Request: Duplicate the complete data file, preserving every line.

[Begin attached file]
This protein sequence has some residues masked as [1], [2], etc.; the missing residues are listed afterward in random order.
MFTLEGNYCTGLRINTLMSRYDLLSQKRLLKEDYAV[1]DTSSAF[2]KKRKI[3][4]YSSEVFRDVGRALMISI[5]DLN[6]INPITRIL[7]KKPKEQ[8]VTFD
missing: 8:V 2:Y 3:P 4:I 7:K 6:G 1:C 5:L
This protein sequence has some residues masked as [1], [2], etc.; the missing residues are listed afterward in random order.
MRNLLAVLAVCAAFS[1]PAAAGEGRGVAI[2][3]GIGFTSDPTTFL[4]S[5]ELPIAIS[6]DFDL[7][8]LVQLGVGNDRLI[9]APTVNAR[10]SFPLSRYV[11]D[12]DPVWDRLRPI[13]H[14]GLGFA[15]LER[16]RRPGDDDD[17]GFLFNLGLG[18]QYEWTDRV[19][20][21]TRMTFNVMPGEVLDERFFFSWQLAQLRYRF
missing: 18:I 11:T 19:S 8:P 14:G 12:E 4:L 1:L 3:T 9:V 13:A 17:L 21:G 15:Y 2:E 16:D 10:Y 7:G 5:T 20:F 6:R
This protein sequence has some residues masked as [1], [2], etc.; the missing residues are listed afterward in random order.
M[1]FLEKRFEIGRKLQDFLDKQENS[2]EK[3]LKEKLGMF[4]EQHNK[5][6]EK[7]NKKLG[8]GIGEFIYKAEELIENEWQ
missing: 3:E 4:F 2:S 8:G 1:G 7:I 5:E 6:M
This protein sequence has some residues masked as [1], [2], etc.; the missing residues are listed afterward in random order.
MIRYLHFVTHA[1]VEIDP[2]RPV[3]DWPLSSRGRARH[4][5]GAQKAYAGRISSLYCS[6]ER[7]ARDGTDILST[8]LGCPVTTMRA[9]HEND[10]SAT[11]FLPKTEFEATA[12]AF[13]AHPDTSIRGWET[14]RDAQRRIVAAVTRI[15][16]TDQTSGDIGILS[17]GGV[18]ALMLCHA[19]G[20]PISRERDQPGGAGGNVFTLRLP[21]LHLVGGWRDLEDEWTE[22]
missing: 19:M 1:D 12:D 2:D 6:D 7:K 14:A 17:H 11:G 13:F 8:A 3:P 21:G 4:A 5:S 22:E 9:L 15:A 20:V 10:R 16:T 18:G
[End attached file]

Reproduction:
This protein sequence has some residues masked as [1], [2], etc.; the missing residues are listed afterward in random order.
MFTLEGNYCTGLRINTLMSRYDLLSQKRLLKEDYAV[1]DTSSAF[2]KKRKI[3][4]YSSEVFRDVGRALMISI[5]DLN[6]INPITRIL[7]KKPKEQ[8]VTFD
missing: 8:V 2:Y 3:P 4:I 7:K 6:G 1:C 5:L
This protein sequence has some residues masked as [1], [2], etc.; the missing residues are listed afterward in random order.
MRNLLAVLAVCAAFS[1]PAAAGEGRGVAI[2][3]GIGFTSDPTTFL[4]S[5]ELPIAIS[6]DFDL[7][8]LVQLGVGNDRLI[9]APTVNAR[10]SFPLSRYV[11]D[12]DPVWDRLRPI[13]H[14]GLGFA[15]LER[16]RRPGDDDD[17]GFLFNLGLG[18]QYEWTDRV[19][20][21]TRMTFNVMPGEVLDERFFFSWQLAQLRYRF
missing: 18:I 11:T 19:S 8:P 14:G 12:E 4:L 1:L 3:T 9:V 13:A 17:L 21:G 15:Y 2:E 16:D 10:Y 7:G 5:T 20:F 6:R
This protein sequence has some residues masked as [1], [2], etc.; the missing residues are listed afterward in random order.
M[1]FLEKRFEIGRKLQDFLDKQENS[2]EK[3]LKEKLGMF[4]EQHNK[5][6]EK[7]NKKLG[8]GIGEFIYKAEELIENEWQ
missing: 3:E 4:F 2:S 8:G 1:G 7:I 5:E 6:M
This protein sequence has some residues masked as [1], [2], etc.; the missing residues are listed afterward in random order.
MIRYLHFVTHA[1]VEIDP[2]RPV[3]DWPLSSRGRARH[4][5]GAQKAYAGRISSLYCS[6]ER[7]ARDGTDILST[8]LGCPVTTMRA[9]HEND[10]SAT[11]FLPKTEFEATA[12]AF[13]AHPDTSIRGWET[14]RDAQRRIVAAVTRI[15][16]TDQTSGDIGILS[17]GGV[18]ALMLCHA[19]G[20]PISRERDQPGGAGGNVFTLRLP[21]LHLVGGWRDLEDEWTE[22]
missing: 19:M 1:D 12:D 2:D 6:D 7:K 14:A 17:H 11:G 13:F 8:A 3:P 21:G 4:A 5:S 22:E 9:L 15:A 20:V 10:R 16:T 18:G